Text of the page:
Ingushetia Tries to Ban TV Station Over Critical Reporting

REN TV logoAuthorities in in the Russian Republic of Ingushetia are fed up with a private television channel that has shown critical reports from the region. In an open letter sent to top representatives of Russia’s government and security services, delegates of the region’s Popular Assembly demanded that REN-TV stop broadcasting in the Republic. Their request, which was signed by leaders of four major political parties and was also published on the Popular Assembly’s website, comments that the presence of REN-TV journalists in the area is also undesirable.

According to the statement, certain mass-media present news in a manner that raises “feelings of extreme resentment and indignation” for the delegates. It comments that “provocative, slanderous and biased REN TV reports on the region’s news…suggest that forces interested in shaking up the situation in the South of our country are behind this.”

REN TV, which is the largest privately-owned federal television channel in Russia, was purchased by Kremlin-friendly companies in 2005. Since then, some of the station’s journalists have reported feeling pressure to avoid certain stories, and a part of the staff have resigned.

“In one day, this television company sent three groups of journalists to document an attempt to lead an unsanctioned, illegal action organized by the so-called ‘Other Russia,’” the statement continues. “Freedom of speech does not give REN TV company journalists the right to act as conduits for terrorism and extremism on the territory of our country, and doesn’t free them from responsibility for obvious slander.” The document requests that appropriate measures be taken against the channel.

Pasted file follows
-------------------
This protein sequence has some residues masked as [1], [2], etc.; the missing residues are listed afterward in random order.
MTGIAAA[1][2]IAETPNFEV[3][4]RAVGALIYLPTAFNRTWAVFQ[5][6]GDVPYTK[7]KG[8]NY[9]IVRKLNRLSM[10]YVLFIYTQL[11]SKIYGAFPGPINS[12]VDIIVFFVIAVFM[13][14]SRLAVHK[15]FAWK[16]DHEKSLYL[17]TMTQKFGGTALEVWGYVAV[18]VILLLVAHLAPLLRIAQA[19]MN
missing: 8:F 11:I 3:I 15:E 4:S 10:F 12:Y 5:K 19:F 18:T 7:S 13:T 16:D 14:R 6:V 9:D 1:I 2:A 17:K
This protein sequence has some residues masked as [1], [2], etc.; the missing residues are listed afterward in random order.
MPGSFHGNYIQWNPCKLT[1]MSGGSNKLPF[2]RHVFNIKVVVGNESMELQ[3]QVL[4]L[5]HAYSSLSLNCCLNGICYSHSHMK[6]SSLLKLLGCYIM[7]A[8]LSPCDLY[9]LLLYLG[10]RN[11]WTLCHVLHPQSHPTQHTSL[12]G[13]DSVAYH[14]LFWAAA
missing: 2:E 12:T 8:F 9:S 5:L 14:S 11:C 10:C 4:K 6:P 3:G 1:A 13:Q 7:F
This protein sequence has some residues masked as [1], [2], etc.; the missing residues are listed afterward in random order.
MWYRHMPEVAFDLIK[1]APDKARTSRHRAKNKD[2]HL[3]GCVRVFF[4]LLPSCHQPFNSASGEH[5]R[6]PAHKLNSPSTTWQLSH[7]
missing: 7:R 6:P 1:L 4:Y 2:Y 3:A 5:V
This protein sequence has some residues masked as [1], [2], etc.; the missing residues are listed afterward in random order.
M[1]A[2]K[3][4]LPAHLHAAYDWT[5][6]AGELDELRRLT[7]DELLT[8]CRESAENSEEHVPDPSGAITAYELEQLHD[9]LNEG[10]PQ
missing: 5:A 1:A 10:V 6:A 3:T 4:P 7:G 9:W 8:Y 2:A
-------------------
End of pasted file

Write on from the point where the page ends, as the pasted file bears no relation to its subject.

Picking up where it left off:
Another open letter, authored by senator Issy Kostoev and published on the same website, claims that reports run on the TV station were “falsified from start to finish.” Kostoev goes on to criticize some of Russia’s most notable independent media outlets: Ekho Moskvy radio (Echo of Moscow), Novaya Gazeta, and the Zhizn (Life) newspaper.

Sergei Mironov, the speaker of Russia’s Upper Chamber of Parliament, the Federation Council, noted that the Parliament has no ability to stop REN TV from broadcasting in Ingushetia. “Unfortunately, we don’t have the capability or power to shut TV channels, or influence their content,” RIA Novosti quoted Mironov as saying.

The channel’s press-service declined to comment at this time, explaining that the complaints were not directed to the station.

Journalists on assignment in Ingushetia have faced pressure in the line of their professional work. In November 2007, a film crew from REN TV was kidnapped from their hotel rooms, taken to the outskirts of the region’s capital, Nazran, and severely beaten. Their assailants threatened to kill them, and told them that for their own safety, they should never return to Ingushetia.